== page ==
1) Comparing Ontario from Jan 27 to Feb 2, the liberals have dropped from 40.6% to 35.0% and the Conservatives have moved up from 32.4% to 34.6%, which puts them within the MOE now.

    2) Comparing voters born outside of Canada from Jan 27 to Feb 2, the liberals have dropped from 45.0% to 35.3% and the Conservatives have moved up from 28.2% to 31.2%, which still puts them out side the MOE, but the Liberals have now lost 10.0% in two weeks.

    3) Comparing Quebec from Jan 27 to Feb 2, the liberals have dropped from 27.0 to 24.9 and this is one area that they felt they had to grow their base.

    4) Comparing female voters from Jan 27 to Feb 2, the liberals have dropped from 31.5% to 27.9% and the Conservatives are at 28.0 down from 28.3%, but this still puts them ahead of the Liberals, although it is still within the margin of error.

    Those were the four principle areas that the Liberals grew to close the gap with the Conservatives, which if one measures the trend – it would appear that the Liberal growth is now reversing itself.

    Therefore, no bounce for the Conservatives, but it appears to be down hill again for the Liberals.

  • Donald Bruce Smith

    These are the daily numbers for the Liberals since Feb 5th 30.8%, 29.0%, 27.3%, 29.0%, 28.4%, 26.9%, 28.5% 31.% and lastly Feb 16 at 30.4%. so when I read frozen in the headline and then I recall that the Liberals were at 31.9% just two weeks ago.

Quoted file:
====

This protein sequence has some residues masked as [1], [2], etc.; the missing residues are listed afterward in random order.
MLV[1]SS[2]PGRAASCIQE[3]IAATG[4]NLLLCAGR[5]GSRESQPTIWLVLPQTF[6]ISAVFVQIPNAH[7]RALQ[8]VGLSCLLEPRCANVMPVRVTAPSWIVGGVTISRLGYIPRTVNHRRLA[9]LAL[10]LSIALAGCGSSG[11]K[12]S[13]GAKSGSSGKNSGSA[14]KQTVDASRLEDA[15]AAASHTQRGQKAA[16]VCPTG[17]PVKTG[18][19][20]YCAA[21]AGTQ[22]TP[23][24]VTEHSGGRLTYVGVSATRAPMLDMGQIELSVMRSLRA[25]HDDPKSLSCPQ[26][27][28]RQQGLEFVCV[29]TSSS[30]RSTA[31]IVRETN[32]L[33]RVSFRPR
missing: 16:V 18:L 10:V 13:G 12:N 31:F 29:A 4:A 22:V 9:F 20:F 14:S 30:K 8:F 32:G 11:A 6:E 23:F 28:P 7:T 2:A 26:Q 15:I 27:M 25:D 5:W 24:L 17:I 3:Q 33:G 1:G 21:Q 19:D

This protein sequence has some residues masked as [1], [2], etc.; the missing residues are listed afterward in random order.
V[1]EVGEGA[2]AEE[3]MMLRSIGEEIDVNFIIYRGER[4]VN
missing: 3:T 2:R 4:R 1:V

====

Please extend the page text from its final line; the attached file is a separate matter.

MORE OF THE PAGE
I question that every tick upwards for the Liberals was marked, measured against the Conservatives as shown by comments made by Mr. Graves listed below and that there was a point where Ekos was so high on the Liberals that Mr. Graves was offering up the possibility of minority Government for the Liberals.

    The fact that Ekos is measuring every tick up for the Liberals and that there is not a mention of every tick down for the Liberals, while at the same time Ekos was measuring each drop in Conservative support and reporting on where that drop was.

    Comment By Graves, that I believe support my POV that there is an unbalance in the reporting.

    Why not report on the Liberals in the same manner as the Conservatives?

    1) “However, the fact that prorogation backfired on the government, and that its response to Haiti has been well-received but has not translated into support for the Conservative party, suggests there may be some sturdiness to these trends.”

    2) The Liberals are staging a comeback at the moment among many of their key regions and demographics.

    3) They are now clearly the strongest federalist party in Quebec.

    4) The Liberals now have a clear lead among younger voters, though they continue to lag the Conservatives among older voters who have a higher propensity to vote.

    5) They have reclaimed a solid lead among university educated voters and among New Canadians – groups they had lost to the Tories during what was a dismal political fall season for the Liberal Party.

    6) The Conservatives retain a narrow lead among men – a demographic group among whom they often lead by a larger margin.

    7) The two parties are virtually tied among women, though the Liberals have been on an upward trend in what is for them a traditional bulwark demographic.

    8) They have regained a modest lead in Ontario, and a larger one in the Atlantic provinces.